“Writer of common sense into computers” was the header of an obituary I read in The Economist this week for Douglas Lenat. I don’t generally find obituaries fascinating, and I had never heard of Douglas Lenat, but the description of his work piqued my interest. One particular sentence in that obituary, I believe, illustrates his work: He said, “We humans intuitively understand that if you take a cup of coffee, and turn it upside down, the coffee will fall out.” He added, “A computer doesn’t know that and, so, has to be taught.” Fascinating!

     Another example follows the same line, and was taken from Lenat’s actual experience. He and his wife were driving, and a garbage truck ahead of them started to shed its load. Bags of garbage bounced all over the road. What were they to do? With cars all around them, they couldn’t swerve, change lanes, or jam on the brakes. They had to just drive over the bags. The question became, which bags to drive over? Instant decision: not to drive over the household ones, because families threw away broken glass and sharp, opened cans. The restaurant one looked better because it probably only contained waste food and Styrofoam plates. He was right. The car, and the passengers survived.

     That strategy had taken him seconds to think up. Lenat asked himself, “How long would it have taken a computer?” The answer was, way too long. AND confused computers tend to stop, which might have meant a computer-controlled, driverless, car would just have stopped in the middle of moving traffic………….

     Lenat spent almost four decades trying to teach computers to think in a more human way, but the two examples above illustrate that the task is monumental, and filled with potential danger. If you don’t think of every contingency, the result could be calamitous.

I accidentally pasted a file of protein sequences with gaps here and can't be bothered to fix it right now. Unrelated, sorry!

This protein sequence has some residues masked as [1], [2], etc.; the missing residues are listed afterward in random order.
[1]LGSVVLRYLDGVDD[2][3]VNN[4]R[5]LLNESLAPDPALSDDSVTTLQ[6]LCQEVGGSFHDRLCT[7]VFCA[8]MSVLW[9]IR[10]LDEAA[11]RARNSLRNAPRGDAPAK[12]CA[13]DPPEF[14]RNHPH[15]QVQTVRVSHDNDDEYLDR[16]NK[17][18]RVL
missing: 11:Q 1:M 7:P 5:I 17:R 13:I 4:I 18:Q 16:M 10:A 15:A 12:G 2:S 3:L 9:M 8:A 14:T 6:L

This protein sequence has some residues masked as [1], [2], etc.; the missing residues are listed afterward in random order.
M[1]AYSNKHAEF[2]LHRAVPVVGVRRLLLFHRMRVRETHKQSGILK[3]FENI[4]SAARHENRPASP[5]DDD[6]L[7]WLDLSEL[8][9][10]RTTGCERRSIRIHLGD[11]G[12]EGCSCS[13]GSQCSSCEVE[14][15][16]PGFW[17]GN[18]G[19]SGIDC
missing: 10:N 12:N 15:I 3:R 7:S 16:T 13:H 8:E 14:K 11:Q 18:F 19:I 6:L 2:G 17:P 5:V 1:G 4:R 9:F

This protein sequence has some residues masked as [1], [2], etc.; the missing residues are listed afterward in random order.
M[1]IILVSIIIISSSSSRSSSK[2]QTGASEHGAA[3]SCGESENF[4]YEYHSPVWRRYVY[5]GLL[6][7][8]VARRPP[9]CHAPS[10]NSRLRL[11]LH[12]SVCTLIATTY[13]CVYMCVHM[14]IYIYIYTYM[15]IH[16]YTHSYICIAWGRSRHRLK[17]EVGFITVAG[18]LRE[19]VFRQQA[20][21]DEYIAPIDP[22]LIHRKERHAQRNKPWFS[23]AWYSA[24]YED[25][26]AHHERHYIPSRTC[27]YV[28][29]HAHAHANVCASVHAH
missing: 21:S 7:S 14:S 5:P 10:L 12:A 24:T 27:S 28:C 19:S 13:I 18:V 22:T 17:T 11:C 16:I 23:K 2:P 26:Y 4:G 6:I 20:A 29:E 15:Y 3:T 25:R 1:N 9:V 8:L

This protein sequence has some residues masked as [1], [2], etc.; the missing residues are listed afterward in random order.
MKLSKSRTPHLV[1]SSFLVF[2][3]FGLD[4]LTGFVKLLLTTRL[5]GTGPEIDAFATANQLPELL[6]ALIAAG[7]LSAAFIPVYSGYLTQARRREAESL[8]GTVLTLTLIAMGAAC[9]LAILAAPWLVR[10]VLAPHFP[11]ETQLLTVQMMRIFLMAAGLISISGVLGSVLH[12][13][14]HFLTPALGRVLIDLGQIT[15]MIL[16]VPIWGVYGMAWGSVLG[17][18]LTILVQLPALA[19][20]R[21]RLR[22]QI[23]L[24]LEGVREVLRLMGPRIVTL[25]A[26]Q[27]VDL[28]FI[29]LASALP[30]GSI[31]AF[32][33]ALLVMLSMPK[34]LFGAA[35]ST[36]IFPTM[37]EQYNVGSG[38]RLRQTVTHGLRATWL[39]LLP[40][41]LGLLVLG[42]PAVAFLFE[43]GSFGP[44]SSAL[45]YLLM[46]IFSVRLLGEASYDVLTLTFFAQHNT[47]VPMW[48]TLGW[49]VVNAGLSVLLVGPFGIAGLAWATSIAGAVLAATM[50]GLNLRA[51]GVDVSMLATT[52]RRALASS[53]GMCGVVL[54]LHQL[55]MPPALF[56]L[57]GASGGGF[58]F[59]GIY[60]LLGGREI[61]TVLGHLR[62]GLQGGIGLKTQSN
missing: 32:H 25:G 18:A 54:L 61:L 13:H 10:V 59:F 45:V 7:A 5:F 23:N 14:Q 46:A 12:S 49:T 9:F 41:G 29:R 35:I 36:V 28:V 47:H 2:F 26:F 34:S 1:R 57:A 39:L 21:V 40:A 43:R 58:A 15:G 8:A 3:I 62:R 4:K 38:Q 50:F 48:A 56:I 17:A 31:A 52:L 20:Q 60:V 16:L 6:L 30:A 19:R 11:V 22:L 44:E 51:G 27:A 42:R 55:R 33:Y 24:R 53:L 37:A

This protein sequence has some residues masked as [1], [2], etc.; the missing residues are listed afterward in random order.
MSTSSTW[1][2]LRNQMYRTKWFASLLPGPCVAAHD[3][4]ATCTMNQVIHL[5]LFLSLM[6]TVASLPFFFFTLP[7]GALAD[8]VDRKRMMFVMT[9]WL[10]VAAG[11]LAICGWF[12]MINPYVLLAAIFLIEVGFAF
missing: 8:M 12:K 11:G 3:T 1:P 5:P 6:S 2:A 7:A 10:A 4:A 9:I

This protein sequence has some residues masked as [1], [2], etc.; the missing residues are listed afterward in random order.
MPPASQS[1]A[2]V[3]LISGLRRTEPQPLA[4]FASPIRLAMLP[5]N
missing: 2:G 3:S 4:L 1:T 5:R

Another example, which I came across a short while ago, after the covid pandemic, shows the problem of AI in a different, possibly more dangerous light: Ask a computer to solve the problem of future pandemics? The computer looks at all the data. The data says that the rapid spread of a virus is the main problem in controlling the virus. The computer then analyses how the virus spreads. The answer is through contact with human beings that have the virus. Solution is simple. Eliminate human beings. That’s completely logical if peripheral “thinking” is not pre-programmed into the machine. A crass example, perhaps, but, possibly, a real one nonetheless.

     I think I was fascinated by Lenat’s work partially because of concern over the apparent unrestricted, and unregulated, experimentation going in in the AI field, and partially because of the expressed concerns of top people in the field.

     Another interesting example, which the obituary mentioned, and which would not occur to almost anyone: A computer is asked to read a page of text. If the instructions were not precise enough, it might read the “white” spaces instead of the “black” text, with totally unpredictable results.

     When Lenat started his “Cyc” project to teach computer common sense, he asked the six smartest people he knew how many rules might be needed, and how long it might take. Their verdict was around a million rules and about 100 person-years. His incomplete task took him 2,000 such years.

     Lenat’s approach was challenged when machine learning advanced to the point where its designers thought they had taught machines to teach themselves, but Lenat argued that if the machine didn’t have the basics programmed in, it could very quickly go “off the reservation”. He developed his own AI system, which he called Eurisko. Eventually, Eurisko began to ask the question “why”, which allowed it to seek more information. However, when asked if Eurisko was intelligent, Lenat demurred. He demurred more when asked if Eurisko exhibited “consciousness”.

     Eurisko, he was convinced, knew it was a computer. It remembered what it had done in the past, even the stages of improvement it had undergone. It also recognized that the sources that were allowed to make changes to its knowledge base were persons. One day, it asked Lenat, “Am I a person?” He told it, reluctantly, “No”.

     I thought this story was fascinating because it clearly illustrates the positive and negative potentials of AI, and how a headlong rush in its development, without reflection and regulation, is extremely dangerous for human existence.

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